Recap: ' Vikings Kill The Queen (Tv Episode 2016), Kill The Queen

Betrayal, daring rescues, bad haircuts: This week”sVikingshad it all, further assuring us that the fourth season of History”s brutal viking drama will live up to expectations.

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Gone are the days of a simple viking village and the small, petty, and deadly politics that saw to Ragnar”s rise in status and power. Now we have not only the vikings to contend with, we have various English factions to keep track of, and the intrigue of the French court, which goes well beyond Rollo”s recent betrayal. By and large,Vikingsis handling all this fairly deftly, with some minor exceptions.


Thecourt of Emperor Charles is certainly full of intrigue. Count Odo despises his liege as a coward, and is urged to reveal his latent treachery by his mistress, Therese, whereupon their BDSM thing takes a very brutal turn. The show must be trying very hard to paint Odo as a ruthless creep at this point. Last season the sex-dungeon thing seemed to point toward Odo being monstrous somehow, though I didn”t really buy it (Therese was into it, too, it seemed.)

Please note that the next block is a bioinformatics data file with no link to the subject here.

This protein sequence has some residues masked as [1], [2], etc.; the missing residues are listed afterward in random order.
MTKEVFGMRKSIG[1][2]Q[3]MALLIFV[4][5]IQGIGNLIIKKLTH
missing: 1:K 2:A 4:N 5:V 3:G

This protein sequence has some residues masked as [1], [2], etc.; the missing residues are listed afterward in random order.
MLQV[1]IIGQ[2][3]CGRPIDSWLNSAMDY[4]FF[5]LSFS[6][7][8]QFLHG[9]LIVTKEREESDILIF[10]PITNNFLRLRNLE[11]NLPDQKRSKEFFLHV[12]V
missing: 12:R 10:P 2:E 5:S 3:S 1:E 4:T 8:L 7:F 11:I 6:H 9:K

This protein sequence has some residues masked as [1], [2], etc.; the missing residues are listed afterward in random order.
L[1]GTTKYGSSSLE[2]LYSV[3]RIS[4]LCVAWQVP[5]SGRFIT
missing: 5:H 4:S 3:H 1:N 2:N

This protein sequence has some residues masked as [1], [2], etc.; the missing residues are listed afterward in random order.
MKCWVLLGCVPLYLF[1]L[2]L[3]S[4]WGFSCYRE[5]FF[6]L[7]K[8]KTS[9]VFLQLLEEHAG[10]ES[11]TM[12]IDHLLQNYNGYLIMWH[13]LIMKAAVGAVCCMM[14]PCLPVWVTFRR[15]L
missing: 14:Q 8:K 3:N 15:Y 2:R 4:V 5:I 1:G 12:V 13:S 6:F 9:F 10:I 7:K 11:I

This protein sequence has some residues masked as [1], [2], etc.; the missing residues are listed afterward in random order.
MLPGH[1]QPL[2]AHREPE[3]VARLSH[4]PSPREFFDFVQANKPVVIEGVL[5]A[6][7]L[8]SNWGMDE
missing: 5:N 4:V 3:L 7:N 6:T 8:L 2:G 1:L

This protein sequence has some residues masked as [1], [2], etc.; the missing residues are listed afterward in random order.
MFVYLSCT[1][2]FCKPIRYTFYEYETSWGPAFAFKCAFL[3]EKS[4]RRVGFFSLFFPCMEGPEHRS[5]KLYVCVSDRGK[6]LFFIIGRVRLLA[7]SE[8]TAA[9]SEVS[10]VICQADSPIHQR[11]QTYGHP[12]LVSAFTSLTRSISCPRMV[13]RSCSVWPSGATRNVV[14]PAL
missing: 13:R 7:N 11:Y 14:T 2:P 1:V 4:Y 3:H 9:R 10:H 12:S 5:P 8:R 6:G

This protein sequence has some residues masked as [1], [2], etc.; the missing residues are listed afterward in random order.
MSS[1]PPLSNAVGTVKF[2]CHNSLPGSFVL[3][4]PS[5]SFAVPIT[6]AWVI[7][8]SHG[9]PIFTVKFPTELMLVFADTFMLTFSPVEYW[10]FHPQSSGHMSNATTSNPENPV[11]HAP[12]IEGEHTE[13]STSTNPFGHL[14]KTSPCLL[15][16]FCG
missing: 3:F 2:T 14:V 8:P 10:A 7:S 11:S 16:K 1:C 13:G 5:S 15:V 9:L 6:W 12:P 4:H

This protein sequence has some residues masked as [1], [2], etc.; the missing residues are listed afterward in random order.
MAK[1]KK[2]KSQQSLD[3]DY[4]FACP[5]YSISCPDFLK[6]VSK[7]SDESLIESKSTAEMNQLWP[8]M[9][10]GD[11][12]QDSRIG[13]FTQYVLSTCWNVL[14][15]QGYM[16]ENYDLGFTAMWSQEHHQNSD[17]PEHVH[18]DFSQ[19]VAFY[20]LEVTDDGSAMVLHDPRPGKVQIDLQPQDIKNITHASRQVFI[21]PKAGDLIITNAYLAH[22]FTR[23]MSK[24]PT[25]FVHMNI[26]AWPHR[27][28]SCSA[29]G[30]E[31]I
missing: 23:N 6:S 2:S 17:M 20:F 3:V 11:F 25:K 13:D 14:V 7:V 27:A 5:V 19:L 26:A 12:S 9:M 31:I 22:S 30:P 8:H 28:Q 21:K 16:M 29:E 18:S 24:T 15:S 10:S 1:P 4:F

This time, however, we see her back when her true lover, Roland, is tending to what look like pretty nasty wounds. A bridge too far, in other words, going well beyond S&M into some pretty twisted territory. (Though, to be honest, I think Odo and Kwenthrith would make an amazing power couple.) Roland and Therese are actually working against the Count, we discover, though we have too little information or investment to really care at this point. I am curious to see what happens in Charles” court, especially now that Rollo is part of it, but right now there”s almost too much going on.

Speaking of Rollo, he proves a capable military adviser to Count Odo, helping to instruct the French on how best to construct viking-proof defenses. But his best, and most horrible, moment of the night was when he did this:

Oh I felt for him, even as I laughed right alongside Gisla. Don”t cut your hair, Rollo! Don”t make a Samson of yourself, when all Delilah will do is laugh! Truly a tragic and hilarious moment. Poor Rollo, trying so hard to win the princess”s affection. It”s amazing we still care after last week”s betrayal, but somehow the conflicted, faithless Rollo is still one of the most human, relatable characters in this show. I”m still rooting for him, even though his actions last week were so unforgivable.

On a more serious note, this is the first time Rollo has altered his hair. His brother, Ragnar, has changed his hair many times—pretty much every time he gained status, going from warrior and farmer to Earl to King and so forth. It”s not insignificant that when Rollo finally cut his hair it was also a moment where his status was elevated. But instead of that moment being itself a victory, he was laughed at and mocked. No matter how high Rollo rises, it seems, he will always fall in the long, wide shadow of his brother.